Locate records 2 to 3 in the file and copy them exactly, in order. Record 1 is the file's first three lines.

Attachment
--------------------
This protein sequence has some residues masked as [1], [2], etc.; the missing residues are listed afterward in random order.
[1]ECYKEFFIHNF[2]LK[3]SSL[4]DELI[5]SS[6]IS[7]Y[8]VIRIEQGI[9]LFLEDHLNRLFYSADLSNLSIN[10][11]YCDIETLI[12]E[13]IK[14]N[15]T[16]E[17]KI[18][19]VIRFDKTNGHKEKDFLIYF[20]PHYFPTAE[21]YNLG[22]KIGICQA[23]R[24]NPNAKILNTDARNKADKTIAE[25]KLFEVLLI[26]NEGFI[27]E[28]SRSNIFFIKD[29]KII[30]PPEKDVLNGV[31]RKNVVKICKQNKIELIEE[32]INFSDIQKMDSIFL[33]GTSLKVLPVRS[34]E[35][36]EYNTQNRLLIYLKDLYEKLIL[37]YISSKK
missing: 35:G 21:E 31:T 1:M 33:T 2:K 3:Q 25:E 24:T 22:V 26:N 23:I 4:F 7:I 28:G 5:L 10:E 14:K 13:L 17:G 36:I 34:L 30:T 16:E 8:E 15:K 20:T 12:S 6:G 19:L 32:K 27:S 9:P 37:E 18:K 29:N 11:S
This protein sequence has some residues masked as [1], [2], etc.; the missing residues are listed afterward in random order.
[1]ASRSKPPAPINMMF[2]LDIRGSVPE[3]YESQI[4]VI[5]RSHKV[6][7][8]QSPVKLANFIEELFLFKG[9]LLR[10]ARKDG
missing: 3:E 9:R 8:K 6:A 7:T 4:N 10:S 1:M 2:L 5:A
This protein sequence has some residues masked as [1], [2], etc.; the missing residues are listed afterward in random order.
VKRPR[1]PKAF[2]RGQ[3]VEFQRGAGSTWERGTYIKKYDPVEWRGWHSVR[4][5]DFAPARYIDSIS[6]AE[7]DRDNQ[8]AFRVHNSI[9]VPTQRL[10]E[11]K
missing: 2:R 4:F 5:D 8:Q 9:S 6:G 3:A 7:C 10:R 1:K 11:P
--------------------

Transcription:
This protein sequence has some residues masked as [1], [2], etc.; the missing residues are listed afterward in random order.
[1]ASRSKPPAPINMMF[2]LDIRGSVPE[3]YESQI[4]VI[5]RSHKV[6][7][8]QSPVKLANFIEELFLFKG[9]LLR[10]ARKDG
missing: 3:E 9:R 8:K 6:A 7:T 4:N 10:S 1:M 2:L 5:A
This protein sequence has some residues masked as [1], [2], etc.; the missing residues are listed afterward in random order.
VKRPR[1]PKAF[2]RGQ[3]VEFQRGAGSTWERGTYIKKYDPVEWRGWHSVR[4][5]DFAPARYIDSIS[6]AE[7]DRDNQ[8]AFRVHNSI[9]VPTQRL[10]E[11]K
missing: 2:R 4:F 5:D 8:Q 9:S 6:G 3:A 7:C 10:R 1:K 11:P